What is the deal with Nissan?
The wave of Japanese investment into UK after NSK’s first step in 1974, feared by many in the UK, did not happen immediately. Under the Labour government of 1974-79, there was double digit inflation, unemployment of over 1 million, the IMF bail out in 1976 and the Winter of Discontent, which may have been something of a disincentive to invest in the British economy. Although NSK did prove correct about a weak sterling, which at least ensured their British made exports were cheap.
Japanese concerns over Britain’s economic, political and social stability did not end with the advent of a Conservative government in 1979, however. It took nearly 3 years of feasibility studies, Mrs Thatcher visiting Tokyo and a visit by Nissan to NSK in Peterlee for reassurance, from the first announcement in January 1981 to when agreement was reached that Nissan could go ahead with building its UK factory in Washington, Sunderland in 1983. There were also predictions by unions and other car manufacturers of “devastation” if Nissan in the UK was just an assembly operation using cheap Japanese components.
“Better for the British people to buy Japanese cars made by British workers than to buy German cars assembled by Turks”
The argument made by Norman Tebbitt, then Secretary of State for Employment in April 1981 that “surely it is better for the British people to buy Japanese cars made by British workers than to buy German cars assembled by Turks” had finally won through domestically, but Nissan had also had its own misgivings which caused the delay – both from its experience in Europe and pressures in Japan from its union.
Nissan had already dipped several toes into manufacturing in Europe. It took a stake in Moto Iberica, Spain‘s largest commercial vehicle manufacturer in 1980. The tractor division was spun off to form a new company, with Kubota taking a 55% stake and assuming managerial control. Nissan took a 67.67% stake in the rest of Motor Iberica, renaming it Nissan Motor Iberica in 1987. Manufacturing of vans and commercial vehicles continued at the plant through to the present – but not always profitably – and finally Nissan announced that it will be shut down in December 2021.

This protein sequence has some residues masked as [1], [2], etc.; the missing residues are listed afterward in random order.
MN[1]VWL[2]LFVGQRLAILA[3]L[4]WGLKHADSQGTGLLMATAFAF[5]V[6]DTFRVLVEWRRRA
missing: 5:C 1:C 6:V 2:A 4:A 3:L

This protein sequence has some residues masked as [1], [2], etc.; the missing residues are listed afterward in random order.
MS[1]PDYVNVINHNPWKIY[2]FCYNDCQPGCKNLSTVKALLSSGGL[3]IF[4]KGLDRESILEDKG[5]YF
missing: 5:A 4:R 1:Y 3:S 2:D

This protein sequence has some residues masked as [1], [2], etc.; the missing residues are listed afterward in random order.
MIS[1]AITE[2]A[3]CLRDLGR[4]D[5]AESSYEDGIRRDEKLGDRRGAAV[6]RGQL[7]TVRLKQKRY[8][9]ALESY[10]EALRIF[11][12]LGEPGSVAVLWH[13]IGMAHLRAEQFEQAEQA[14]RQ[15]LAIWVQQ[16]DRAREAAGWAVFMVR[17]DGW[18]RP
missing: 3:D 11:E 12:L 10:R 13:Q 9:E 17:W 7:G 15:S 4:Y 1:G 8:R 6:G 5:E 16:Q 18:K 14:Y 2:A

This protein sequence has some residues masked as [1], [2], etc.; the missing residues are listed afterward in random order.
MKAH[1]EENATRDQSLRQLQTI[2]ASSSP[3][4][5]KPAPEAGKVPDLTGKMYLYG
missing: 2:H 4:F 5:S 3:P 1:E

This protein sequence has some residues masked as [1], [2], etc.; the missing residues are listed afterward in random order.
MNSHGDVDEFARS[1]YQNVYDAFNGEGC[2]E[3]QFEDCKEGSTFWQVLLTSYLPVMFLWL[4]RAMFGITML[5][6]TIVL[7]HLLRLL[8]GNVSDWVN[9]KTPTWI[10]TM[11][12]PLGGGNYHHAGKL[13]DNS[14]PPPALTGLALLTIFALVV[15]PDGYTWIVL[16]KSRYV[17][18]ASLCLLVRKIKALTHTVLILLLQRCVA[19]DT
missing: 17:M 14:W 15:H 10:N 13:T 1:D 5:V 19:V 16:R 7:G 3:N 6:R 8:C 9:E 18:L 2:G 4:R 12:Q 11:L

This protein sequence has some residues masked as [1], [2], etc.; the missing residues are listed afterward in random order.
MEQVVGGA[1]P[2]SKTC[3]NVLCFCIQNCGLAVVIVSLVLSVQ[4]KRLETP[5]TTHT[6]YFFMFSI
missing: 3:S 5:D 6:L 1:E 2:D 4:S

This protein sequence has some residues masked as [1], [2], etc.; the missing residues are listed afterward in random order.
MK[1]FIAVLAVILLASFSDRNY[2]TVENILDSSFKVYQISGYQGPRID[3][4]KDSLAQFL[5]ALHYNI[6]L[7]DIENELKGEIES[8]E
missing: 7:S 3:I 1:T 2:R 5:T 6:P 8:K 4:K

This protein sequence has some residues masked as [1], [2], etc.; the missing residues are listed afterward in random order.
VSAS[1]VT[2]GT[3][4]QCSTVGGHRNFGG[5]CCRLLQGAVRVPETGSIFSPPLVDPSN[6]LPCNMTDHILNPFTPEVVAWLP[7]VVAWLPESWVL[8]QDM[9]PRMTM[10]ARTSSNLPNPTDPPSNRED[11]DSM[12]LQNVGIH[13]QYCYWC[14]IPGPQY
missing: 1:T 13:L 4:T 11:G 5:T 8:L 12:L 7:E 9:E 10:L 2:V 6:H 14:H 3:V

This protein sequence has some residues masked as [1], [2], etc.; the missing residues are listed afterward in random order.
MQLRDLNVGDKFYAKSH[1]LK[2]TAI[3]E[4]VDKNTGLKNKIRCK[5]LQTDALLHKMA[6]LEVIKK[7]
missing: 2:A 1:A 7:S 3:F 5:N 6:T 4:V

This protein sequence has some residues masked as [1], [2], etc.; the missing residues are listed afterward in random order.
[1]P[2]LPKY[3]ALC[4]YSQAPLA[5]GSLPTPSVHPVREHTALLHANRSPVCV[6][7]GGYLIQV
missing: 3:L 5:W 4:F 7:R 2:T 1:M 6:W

Nissan had also in 1980 started a joint venture with Alfa-Romeo, building a plant in Italy which started production in 1982, marketed as the Alfa Romeo Arna in Italy and Germany, and the Nissan Cherry Europe in the UK. However, this venture was not a success and production was suspended in 1986.
Nissan concluded an agreement with Volkswagen in 1987 to produce and market the Volkswagen Santana in Japan, hoping to counter criticism that the Japanese market was difficult to penetrate. Santana production was terminated in 1989, to be replaced by the Passat. Sales of imported Passats in Japan were so poor, however, Nissan cancelled the assembly agreement.
The 1984 Nissan deal
The Nissan union in Japan had been concerned that the size of the investment in the UK plant meant that funds would be diverted from investment in Japan, and there was no guarantee that the project would be successful. If it failed, it might even affect the security of employment within Japanese factories. Consequently, the scale of the investment was reduced from the initial announcement of a £200-£300 million investment to a two phase project, starting with a pilot plan of a £50 million investment to assemble 24,000 Bluebird cars from knockdown kits imported from Japan. This was justified as being needed to gain first-hand knowledge of operating and marketing in the UK and obtain information on local sourcing of components.